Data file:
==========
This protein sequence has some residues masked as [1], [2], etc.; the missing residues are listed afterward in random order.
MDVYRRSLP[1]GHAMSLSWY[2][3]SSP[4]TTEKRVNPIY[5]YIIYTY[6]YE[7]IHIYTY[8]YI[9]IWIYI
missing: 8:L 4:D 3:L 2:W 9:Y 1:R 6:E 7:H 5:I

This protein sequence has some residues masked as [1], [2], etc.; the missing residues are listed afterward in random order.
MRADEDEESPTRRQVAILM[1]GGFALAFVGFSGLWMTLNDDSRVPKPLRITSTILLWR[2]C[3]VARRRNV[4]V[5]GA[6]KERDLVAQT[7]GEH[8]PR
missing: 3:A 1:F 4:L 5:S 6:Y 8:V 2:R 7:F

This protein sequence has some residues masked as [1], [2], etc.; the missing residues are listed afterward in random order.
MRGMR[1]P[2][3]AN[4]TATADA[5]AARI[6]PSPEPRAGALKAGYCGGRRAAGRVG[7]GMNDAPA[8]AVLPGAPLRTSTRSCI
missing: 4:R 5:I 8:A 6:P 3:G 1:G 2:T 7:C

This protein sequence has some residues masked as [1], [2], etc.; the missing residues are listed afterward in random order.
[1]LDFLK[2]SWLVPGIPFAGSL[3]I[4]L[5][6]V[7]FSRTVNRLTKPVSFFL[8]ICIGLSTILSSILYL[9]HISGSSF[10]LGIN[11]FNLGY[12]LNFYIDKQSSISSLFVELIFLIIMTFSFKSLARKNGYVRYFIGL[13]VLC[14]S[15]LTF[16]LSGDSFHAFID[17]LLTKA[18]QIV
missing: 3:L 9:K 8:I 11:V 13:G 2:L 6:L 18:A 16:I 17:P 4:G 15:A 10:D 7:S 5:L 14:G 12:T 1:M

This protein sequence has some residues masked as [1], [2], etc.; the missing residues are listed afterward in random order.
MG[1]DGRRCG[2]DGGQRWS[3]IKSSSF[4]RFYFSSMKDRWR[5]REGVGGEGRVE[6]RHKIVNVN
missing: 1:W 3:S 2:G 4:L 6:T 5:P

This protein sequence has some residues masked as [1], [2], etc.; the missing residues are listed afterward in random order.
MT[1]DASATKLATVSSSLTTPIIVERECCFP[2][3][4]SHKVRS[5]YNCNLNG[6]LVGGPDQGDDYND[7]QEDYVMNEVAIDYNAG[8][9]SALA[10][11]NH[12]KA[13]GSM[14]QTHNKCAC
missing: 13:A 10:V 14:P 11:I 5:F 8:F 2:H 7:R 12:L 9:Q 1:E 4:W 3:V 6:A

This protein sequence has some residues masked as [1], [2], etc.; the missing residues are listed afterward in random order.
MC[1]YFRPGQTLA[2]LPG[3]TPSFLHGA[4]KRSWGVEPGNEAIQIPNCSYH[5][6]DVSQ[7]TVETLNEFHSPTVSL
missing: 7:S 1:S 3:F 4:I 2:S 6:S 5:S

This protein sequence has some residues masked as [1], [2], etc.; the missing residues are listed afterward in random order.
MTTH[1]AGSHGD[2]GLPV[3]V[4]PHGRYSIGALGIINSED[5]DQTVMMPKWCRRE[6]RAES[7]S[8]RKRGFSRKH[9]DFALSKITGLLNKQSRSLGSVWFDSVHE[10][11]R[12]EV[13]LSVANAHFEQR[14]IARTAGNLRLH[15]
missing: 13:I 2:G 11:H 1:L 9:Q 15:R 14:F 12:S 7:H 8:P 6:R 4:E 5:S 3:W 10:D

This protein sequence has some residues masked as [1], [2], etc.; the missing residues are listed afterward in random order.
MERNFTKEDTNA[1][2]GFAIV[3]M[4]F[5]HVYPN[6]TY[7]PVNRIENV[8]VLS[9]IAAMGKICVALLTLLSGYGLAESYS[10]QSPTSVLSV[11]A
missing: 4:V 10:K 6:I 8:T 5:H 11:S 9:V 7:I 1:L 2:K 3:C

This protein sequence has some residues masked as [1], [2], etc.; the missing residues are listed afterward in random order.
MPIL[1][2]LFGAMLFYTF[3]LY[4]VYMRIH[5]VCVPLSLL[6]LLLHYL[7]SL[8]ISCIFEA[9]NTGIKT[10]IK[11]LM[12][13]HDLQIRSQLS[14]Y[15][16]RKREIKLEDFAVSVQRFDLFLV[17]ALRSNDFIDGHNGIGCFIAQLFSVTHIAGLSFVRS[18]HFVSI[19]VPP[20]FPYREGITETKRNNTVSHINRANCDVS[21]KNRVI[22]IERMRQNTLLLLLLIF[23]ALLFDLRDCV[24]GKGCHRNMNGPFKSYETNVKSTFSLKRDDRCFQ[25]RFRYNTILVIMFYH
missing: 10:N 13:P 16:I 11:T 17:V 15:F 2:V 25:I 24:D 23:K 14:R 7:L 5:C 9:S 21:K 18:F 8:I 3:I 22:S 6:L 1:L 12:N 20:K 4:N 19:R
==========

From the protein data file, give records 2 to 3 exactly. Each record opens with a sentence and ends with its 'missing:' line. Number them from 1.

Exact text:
This protein sequence has some residues masked as [1], [2], etc.; the missing residues are listed afterward in random order.
MRADEDEESPTRRQVAILM[1]GGFALAFVGFSGLWMTLNDDSRVPKPLRITSTILLWR[2]C[3]VARRRNV[4]V[5]GA[6]KERDLVAQT[7]GEH[8]PR
missing: 3:A 1:F 4:L 5:S 6:Y 8:V 2:R 7:F

This protein sequence has some residues masked as [1], [2], etc.; the missing residues are listed afterward in random order.
MRGMR[1]P[2][3]AN[4]TATADA[5]AARI[6]PSPEPRAGALKAGYCGGRRAAGRVG[7]GMNDAPA[8]AVLPGAPLRTSTRSCI
missing: 4:R 5:I 8:A 6:P 3:G 1:G 2:T 7:C